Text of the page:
Or when a brand says natural fibers, be sure to check which fibers are being used and what percentage of the piece is made from those natural fibers.
At ZIVELI we are very transparent about the raw materials we use.
All our straw bags are either made completely with kauna or palm.
When we use other raw materials, like malai, naturally tanned leather, jute, cotton etc. We always mention the full details of the same.
2. Look into a brand’s “About” and/or “Sustainability” pages
You can learn a lot about what a brand is or isn’t doing by diving into their About pages. Again: the more specific the better!
Does the brand just say “we use conscious materials” and we have “mindful production”? Or, does the brand say, we use Tencel and GOTS-certified Organic Cotton, pay above Fair Trade wages, provide healthcare benefits for workers, and ensure all garment workers never work more than X hours per week. The latter is what to look for! Photos, videos, certifications, and/or proof of audits are also great things to be on the lookout for.
If it’s a larger brand, look for a Sustainability Report that details their environmental impact and the progress they are making. Are the brand’s sustainability measures or goals specific? How are they holding themselves accountable to those goals? How regularly are they publishing their progress? Have they met their previous goals? What kind of investments in resources (time and money) are they making to reach these goals?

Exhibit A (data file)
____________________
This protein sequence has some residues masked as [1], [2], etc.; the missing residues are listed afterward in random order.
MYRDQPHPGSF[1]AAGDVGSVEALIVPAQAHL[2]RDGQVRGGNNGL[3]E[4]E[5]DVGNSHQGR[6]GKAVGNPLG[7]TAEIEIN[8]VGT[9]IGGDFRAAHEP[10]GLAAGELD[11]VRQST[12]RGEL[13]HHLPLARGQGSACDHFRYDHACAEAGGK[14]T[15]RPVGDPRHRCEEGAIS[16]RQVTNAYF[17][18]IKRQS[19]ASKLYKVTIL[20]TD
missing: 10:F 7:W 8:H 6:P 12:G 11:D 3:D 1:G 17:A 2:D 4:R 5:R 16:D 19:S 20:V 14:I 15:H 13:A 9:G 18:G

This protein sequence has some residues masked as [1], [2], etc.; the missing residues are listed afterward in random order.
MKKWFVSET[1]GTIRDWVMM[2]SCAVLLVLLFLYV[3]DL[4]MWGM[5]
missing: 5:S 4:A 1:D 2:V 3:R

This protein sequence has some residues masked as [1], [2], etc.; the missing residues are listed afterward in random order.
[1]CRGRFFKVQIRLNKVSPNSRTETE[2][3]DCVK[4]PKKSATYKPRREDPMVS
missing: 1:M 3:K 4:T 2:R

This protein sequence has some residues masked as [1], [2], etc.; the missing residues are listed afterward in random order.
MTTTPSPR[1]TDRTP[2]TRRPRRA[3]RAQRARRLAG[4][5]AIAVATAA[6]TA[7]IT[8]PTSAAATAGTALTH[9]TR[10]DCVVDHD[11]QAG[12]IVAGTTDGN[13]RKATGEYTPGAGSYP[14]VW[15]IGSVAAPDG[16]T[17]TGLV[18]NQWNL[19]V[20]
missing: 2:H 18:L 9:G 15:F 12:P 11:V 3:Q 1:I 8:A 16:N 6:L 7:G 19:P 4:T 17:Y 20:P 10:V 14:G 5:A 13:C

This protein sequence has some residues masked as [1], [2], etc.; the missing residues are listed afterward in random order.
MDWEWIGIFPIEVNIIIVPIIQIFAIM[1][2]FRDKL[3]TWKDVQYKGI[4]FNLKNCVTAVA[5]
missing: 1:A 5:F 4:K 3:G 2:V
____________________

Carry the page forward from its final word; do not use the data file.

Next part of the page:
Ziveli is an Earth-conscious lifestyle product brand with a bohemian personality. We promote sustainable living. Therefore, all our bags and baskets are crafted in rural India by marginalised communities using only natural fibres.
Our products are handmade using indigenous techniques that have been passed down through the generations. Furthermore, we abstain from mass-production. Instead, we work with grassroots cooperatives and artisans.
Each of our bags is meticulously handcrafted for days by our artisans, many of whom learnt to weave and sew from their mothers.
After travelling far and wide in search of long-forgotten crafts, we at Ziveli have built a community of expert women artisans to deliver the finest of handmade products.
We work with cooperatives and artisans and pay them a fair, living wage. We also ensure that they have a safe, comfortable and clean working environment.
Commitment to sustainability is at the core of our brand. Thus, all our products are made with 100% natural and innovative plant fibres. Vegan leather made from coconut waste, unbleached cotton, Jute, Sabai grass, and Kauna reed are some of the sustainable materials we use in our handbag and home decor collection.
These fibres are biodegradable and sourced locally from farmers and cooperatives, thereby greatly reducing our carbon footprint.
Stay connected with us on https://www.facebook.com/ziveliindia/
Where we regularly share photos and videos of our artisans, how our products are made, etc.
3. Check for third-party validations